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Java in Physics:
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As with general science and engineering, Java offers a number of benefits in physics computations and also some shortcomings.


The graphical capabilities of Java provide great flexibility and a wide array of tools for implementing simulations. Such graphical simulations can often illustrate a phenomena far more clearly than just by studying the underlying equations.

The portability of Java code allows theorists who collaborate but work on different platforms to easily share code.

Many physics legacy programs in Fortran and C can benefit from attaching a Java graphical interface and also by using Java's networking capabilities. Most of these legacy programs, especially those involving extensive numerical computation programs, represent huge numbers of person-hours of work and will never be rewritten from scratch in another language. However, by giving them a Java interface, their usability and accessibility vastly increases. (Chapters 16-20 will discuss how to use Java to interface to a legacy computational engine over the web.)

Experimentalists often work on hardware systems that include a wide range of platforms: Linux workstations, MSWindows PCs, embedded processors in remote sensors, etc. Using programs that can run on all of these platforms can greatly simplify software development.

Here, as well, experimentalists can build networking programs with Java that allow distributed sensors to share data, allow for remote diagnostics and calibrations, monitoring of data as it is recorded, and so forth. In Chapter 23 we will focus on embedded Java.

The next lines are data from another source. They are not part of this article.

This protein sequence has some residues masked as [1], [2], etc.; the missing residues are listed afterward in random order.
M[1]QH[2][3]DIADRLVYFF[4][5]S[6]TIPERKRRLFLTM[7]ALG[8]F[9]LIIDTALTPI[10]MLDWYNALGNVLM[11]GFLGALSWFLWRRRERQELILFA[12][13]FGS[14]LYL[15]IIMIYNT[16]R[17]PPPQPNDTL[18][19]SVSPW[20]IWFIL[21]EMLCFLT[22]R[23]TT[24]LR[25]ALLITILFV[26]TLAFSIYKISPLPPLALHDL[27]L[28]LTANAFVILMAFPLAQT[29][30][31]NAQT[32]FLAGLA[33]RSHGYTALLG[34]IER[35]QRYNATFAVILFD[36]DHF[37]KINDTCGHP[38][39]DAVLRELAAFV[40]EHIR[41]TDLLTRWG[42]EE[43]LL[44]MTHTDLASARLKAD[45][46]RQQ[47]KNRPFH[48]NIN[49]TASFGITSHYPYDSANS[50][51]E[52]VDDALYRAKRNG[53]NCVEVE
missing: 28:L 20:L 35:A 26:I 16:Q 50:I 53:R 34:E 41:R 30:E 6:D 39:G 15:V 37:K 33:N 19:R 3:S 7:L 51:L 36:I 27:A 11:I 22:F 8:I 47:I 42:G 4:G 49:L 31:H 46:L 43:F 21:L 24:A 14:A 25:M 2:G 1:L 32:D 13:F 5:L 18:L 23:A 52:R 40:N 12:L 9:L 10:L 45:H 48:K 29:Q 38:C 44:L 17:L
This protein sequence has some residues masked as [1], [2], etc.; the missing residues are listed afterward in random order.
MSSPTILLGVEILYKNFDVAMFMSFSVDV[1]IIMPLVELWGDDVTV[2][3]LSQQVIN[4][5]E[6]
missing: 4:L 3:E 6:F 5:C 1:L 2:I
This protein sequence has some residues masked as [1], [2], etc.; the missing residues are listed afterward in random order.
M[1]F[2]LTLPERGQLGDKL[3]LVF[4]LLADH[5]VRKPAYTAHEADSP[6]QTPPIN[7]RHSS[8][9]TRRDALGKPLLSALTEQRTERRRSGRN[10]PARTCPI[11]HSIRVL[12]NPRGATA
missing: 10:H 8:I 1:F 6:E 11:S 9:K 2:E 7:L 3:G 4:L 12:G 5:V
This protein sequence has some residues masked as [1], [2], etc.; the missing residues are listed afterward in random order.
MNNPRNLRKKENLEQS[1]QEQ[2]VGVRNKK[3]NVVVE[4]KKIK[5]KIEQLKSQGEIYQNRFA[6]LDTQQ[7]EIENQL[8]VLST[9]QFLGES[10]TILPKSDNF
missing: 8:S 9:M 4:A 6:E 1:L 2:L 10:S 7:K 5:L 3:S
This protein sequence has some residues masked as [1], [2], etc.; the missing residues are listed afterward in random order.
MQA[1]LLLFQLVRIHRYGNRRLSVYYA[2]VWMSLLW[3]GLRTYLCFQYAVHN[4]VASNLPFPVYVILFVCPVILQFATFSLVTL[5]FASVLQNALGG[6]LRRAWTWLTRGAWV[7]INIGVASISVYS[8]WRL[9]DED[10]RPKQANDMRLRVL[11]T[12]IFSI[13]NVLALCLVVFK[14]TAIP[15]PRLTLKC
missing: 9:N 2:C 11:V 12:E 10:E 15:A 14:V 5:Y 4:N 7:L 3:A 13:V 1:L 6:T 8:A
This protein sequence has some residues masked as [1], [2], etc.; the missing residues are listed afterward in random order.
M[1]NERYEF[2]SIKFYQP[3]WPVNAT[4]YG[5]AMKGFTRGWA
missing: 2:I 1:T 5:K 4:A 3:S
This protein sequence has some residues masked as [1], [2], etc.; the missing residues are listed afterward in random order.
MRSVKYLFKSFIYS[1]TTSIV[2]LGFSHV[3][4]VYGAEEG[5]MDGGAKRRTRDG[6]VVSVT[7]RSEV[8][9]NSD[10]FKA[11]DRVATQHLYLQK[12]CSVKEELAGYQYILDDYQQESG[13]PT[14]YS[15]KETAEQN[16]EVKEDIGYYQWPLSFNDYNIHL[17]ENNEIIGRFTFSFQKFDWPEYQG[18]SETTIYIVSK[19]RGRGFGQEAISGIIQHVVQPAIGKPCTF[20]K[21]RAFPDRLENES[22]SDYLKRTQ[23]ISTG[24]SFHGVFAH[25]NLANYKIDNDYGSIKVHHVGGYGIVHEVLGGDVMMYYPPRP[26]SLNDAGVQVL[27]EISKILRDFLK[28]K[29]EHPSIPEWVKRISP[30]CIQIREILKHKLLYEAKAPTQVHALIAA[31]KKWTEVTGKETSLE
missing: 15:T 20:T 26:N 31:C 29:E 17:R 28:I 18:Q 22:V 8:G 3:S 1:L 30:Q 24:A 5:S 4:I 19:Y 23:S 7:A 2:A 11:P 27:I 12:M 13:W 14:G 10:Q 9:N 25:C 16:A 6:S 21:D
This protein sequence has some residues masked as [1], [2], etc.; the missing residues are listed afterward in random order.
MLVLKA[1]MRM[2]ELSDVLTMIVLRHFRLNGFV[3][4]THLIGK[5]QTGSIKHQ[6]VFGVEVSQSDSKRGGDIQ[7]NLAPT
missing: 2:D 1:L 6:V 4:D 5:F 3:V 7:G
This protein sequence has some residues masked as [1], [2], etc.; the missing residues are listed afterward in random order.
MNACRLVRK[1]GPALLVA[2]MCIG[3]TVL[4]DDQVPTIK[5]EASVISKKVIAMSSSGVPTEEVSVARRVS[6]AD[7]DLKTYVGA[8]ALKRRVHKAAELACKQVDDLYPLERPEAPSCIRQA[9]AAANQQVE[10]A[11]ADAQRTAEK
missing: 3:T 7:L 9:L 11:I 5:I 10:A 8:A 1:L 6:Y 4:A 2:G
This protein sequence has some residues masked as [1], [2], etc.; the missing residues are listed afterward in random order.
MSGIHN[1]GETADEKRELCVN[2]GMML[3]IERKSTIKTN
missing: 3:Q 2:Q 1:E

Until recently the lack of an official real-time specification slowed the development and broad use of Java real time JVMs in many data taking systems. Java in real-time applications have linked with native code (see Chapter 21) to carryout real-time operations. Now, however, an official specification has been agreed upon and we can expect to see a number of real time JVM's become available, especially for small footprint, embedded platforms.

The lack of a 2-D array, array index checking, and no complex primitive type are inherent shortcomings in Java that can seriously affect some highly computationally intensive computations. However, in such cases, Java can still provide a powerful interface to a numerical module written in C or Fortran.

Similarly, linking to C or Fortran might overcome the general problem of slow performance in the JVM. However, this problem has become less acute with the development of sophisticated optimizing compilers that transform Java bytecodes to native machine code. With such compilers, it's possible that some Java programs can run even faster than similar code in C or Fortran.

Latest update: Dec.10.2003

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